Three Benefits of Progressive Design-Build

By Cody Thomas, Esq., Manager and Counsel, AIA Contract Documents

June 8, 2022

Time and Cost Savings in Procurement

From the outset of the project, the qualifications-based procurement process of progressive design-build (PDB) saves the owner both time and costs. Unlike the two-step process of traditional design-build (TDB), which involves several rounds of submissions from contractors, the one-step PDB procurement process reduces the amount of time spent selecting the project’s design-build contractor. Additionally, in TDB procurement, the owner typically incurs the cost of a consultant to prepare the initial criteria that is included in the owner’s RFP. Under PDB, because the contractor is selected on a qualifications basis, the owner avoids incurring the additional cost of hiring a consultant.

Enhanced Creativity and Innovation

PDB offers the design-builder the opportunity to exercise more innovation and creativity in the project’s design. In TDB, the potential design-build contractors are handcuffed by submitting proposals in compliance with the owner’s initial criteria. Because the owner typically doesn’t provide initial criteria in PDB procurement, the handcuffs are removed. The design-builder has the freedom to design the project while collaborating with the owner on the ultimate vision of the completed project, which includes the potential for more creative and innovative designs.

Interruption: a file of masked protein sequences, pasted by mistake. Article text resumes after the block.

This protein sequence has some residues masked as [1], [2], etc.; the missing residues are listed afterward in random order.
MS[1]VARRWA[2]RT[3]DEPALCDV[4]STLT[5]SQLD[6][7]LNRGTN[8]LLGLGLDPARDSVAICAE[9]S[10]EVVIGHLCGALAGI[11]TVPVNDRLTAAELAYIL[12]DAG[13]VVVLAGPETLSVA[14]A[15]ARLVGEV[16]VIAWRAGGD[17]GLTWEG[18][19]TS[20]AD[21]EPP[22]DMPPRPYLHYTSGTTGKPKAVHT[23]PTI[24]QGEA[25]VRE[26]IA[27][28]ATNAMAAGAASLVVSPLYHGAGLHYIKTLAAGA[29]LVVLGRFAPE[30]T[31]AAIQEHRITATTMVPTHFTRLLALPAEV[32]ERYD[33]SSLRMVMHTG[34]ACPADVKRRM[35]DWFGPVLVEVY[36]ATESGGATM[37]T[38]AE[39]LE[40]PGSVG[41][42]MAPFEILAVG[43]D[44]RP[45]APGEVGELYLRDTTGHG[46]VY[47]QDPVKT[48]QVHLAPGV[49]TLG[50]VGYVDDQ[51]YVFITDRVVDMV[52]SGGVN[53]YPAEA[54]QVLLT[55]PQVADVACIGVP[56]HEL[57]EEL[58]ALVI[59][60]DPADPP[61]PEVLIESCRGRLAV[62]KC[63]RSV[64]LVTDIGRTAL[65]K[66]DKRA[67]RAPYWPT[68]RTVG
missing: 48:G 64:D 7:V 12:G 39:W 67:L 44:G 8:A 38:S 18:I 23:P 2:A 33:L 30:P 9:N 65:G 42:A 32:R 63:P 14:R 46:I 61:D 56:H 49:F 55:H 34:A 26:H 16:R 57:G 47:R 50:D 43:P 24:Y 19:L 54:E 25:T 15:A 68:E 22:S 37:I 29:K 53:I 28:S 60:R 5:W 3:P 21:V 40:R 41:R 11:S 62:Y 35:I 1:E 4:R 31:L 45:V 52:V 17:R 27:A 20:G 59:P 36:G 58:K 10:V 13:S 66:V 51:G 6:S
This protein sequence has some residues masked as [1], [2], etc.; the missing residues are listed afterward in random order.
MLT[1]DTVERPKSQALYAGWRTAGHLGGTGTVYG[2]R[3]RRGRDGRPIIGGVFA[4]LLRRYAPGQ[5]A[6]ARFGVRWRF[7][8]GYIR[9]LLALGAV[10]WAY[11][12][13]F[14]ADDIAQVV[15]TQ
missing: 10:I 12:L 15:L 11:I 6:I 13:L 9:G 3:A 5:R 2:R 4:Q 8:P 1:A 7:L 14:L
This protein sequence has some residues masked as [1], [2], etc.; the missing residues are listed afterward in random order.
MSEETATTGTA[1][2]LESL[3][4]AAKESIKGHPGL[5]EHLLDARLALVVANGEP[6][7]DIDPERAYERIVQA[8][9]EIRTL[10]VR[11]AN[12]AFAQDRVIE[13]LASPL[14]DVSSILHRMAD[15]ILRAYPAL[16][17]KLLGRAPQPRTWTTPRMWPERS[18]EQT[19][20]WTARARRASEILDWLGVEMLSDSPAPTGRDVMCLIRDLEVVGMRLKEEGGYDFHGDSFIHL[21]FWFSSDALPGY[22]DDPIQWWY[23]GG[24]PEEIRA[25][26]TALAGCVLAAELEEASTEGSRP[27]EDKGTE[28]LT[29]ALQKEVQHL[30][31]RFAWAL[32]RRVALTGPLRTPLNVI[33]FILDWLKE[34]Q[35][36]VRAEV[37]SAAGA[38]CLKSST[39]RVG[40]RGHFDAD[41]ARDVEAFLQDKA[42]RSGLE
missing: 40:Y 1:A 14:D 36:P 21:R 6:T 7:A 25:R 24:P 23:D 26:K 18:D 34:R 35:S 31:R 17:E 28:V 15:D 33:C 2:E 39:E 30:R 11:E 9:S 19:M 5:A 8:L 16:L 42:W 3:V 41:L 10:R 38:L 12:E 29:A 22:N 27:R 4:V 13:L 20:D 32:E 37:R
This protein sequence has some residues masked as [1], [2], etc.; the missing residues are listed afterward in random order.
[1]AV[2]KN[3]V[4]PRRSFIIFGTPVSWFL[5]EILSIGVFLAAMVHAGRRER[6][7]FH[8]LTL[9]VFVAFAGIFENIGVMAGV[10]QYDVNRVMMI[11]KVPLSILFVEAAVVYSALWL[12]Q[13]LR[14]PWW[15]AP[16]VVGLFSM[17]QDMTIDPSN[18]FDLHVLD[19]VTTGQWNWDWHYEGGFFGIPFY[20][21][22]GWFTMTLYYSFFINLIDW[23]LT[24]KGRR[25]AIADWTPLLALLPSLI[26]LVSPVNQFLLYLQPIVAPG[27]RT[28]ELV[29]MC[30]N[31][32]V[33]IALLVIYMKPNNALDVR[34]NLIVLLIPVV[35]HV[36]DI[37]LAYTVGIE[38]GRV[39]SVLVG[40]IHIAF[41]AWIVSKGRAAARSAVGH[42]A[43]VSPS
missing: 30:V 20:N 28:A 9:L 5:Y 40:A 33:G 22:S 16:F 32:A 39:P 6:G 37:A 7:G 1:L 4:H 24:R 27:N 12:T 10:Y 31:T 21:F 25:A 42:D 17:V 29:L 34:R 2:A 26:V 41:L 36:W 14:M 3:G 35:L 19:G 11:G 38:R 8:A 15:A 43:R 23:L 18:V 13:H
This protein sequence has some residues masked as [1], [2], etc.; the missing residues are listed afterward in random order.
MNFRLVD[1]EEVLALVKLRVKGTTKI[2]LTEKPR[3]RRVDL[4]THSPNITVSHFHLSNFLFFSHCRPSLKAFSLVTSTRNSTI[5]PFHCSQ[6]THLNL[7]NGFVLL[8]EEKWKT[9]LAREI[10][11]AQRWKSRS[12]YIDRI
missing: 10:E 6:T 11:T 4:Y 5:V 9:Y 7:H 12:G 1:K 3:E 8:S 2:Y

Increased Owner Involvement and Control

At the core of PDB, is the collaborative focus in developing the project. From day one, the design-builder and owner’s work together to develop the project’s schedule, budget, scope, and quality. The owner’s increased involvement early in the planning stage prevents surprises later in the project. Another benefit of the owner’s involvement is the ability to make decisions based on more factors than just cost. A design-build contractor submitting a proposal under a TDB procurement process certainly must balance their design elements against the costs of those elements. The owner’s involvement in PDB allows these decisions to be made based on overall project critical success factors rather than costs alone.

AIA Contract Documents has provided this article for general informational purposes only. The information provided is not legal opinion or legal advice and does not create an attorney-client relationship of any kind. This article is also not intended to provide guidance as to how project parties should interpret their specific contracts or resolve contract disputes, as those decisions will need to be made in consultation with legal counsel, insurance counsel, and other professionals, and based upon a multitude of factors.